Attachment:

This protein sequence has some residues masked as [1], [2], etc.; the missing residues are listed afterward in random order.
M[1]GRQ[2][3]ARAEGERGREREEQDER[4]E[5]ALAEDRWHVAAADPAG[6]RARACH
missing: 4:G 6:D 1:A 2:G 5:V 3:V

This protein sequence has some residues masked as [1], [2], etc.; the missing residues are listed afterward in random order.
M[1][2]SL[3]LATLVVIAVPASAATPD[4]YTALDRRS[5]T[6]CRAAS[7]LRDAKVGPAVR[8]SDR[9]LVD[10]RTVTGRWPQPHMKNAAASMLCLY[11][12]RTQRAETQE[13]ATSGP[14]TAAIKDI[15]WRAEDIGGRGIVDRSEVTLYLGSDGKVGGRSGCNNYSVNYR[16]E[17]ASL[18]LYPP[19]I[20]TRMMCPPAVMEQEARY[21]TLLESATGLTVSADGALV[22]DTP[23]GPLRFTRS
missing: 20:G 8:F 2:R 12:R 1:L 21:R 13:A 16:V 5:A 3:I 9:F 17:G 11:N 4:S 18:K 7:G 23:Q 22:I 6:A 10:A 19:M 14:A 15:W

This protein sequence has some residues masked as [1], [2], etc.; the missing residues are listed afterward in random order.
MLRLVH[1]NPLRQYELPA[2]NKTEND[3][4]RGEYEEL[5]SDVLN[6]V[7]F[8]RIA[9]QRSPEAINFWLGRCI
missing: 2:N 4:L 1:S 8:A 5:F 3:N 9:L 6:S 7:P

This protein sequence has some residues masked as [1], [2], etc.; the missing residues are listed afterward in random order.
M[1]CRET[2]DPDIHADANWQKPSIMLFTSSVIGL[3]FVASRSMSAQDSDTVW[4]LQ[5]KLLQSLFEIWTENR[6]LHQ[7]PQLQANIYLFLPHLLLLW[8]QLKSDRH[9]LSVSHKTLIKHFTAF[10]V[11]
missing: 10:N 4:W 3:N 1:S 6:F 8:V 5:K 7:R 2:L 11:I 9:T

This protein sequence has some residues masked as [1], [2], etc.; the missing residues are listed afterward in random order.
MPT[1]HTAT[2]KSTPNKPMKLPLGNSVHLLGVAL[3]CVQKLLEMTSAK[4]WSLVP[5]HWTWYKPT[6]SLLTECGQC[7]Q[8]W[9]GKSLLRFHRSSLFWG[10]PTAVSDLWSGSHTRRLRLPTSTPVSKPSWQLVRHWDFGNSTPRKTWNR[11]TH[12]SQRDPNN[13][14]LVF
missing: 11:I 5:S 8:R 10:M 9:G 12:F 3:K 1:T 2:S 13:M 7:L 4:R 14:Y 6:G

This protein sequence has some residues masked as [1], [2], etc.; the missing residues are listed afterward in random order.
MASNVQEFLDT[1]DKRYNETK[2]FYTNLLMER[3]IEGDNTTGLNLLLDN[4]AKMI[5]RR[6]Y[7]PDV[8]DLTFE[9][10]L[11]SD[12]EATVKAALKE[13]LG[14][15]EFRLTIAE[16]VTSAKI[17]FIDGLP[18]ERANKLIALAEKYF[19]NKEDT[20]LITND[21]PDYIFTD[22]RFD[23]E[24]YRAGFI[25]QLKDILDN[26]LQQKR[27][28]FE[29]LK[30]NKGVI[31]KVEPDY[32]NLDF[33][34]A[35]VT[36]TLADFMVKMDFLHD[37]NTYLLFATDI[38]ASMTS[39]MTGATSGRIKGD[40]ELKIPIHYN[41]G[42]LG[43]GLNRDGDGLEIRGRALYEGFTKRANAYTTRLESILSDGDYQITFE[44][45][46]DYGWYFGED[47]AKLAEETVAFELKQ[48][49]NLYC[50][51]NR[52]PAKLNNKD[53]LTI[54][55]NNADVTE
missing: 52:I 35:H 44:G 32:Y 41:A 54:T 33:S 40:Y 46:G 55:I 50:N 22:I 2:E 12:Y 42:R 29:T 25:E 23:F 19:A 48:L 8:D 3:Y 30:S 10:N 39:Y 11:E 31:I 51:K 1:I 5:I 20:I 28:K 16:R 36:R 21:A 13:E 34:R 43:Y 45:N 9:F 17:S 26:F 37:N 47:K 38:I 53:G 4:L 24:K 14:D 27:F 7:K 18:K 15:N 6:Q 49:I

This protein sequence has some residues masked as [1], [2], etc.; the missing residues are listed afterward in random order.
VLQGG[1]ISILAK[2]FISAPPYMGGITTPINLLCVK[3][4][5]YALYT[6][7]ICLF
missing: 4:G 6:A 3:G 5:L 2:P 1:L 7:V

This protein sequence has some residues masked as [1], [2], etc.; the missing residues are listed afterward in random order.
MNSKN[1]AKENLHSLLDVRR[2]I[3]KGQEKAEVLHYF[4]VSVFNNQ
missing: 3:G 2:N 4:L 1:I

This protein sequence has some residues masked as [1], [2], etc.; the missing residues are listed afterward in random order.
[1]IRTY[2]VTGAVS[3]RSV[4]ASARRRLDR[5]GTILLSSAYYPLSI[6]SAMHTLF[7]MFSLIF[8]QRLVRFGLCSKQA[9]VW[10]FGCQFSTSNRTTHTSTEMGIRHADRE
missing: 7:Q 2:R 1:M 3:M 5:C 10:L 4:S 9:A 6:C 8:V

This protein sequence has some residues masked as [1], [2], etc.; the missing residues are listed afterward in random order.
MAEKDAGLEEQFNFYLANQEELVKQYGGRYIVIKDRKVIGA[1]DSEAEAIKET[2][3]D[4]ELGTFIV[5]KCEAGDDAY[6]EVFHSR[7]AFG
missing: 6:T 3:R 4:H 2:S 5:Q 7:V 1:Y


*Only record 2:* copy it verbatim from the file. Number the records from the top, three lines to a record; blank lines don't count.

This protein sequence has some residues masked as [1], [2], etc.; the missing residues are listed afterward in random order.
M[1][2]SL[3]LATLVVIAVPASAATPD[4]YTALDRRS[5]T[6]CRAAS[7]LRDAKVGPAVR[8]SDR[9]LVD[10]RTVTGRWPQPHMKNAAASMLCLY[11][12]RTQRAETQE[13]ATSGP[14]TAAIKDI[15]WRAEDIGGRGIVDRSEVTLYLGSDGKVGGRSGCNNYSVNYR[16]E[17]ASL[18]LYPP[19]I[20]TRMMCPPAVMEQEARY[21]TLLESATGLTVSADGALV[22]DTP[23]GPLRFTRS
missing: 20:G 8:F 2:R 12:R 1:L 21:R 13:A 16:V 5:A 3:I 9:F 17:G 11:N 4:S 18:K 7:G 23:Q 22:I 6:A 10:A 19:M 14:A 15:W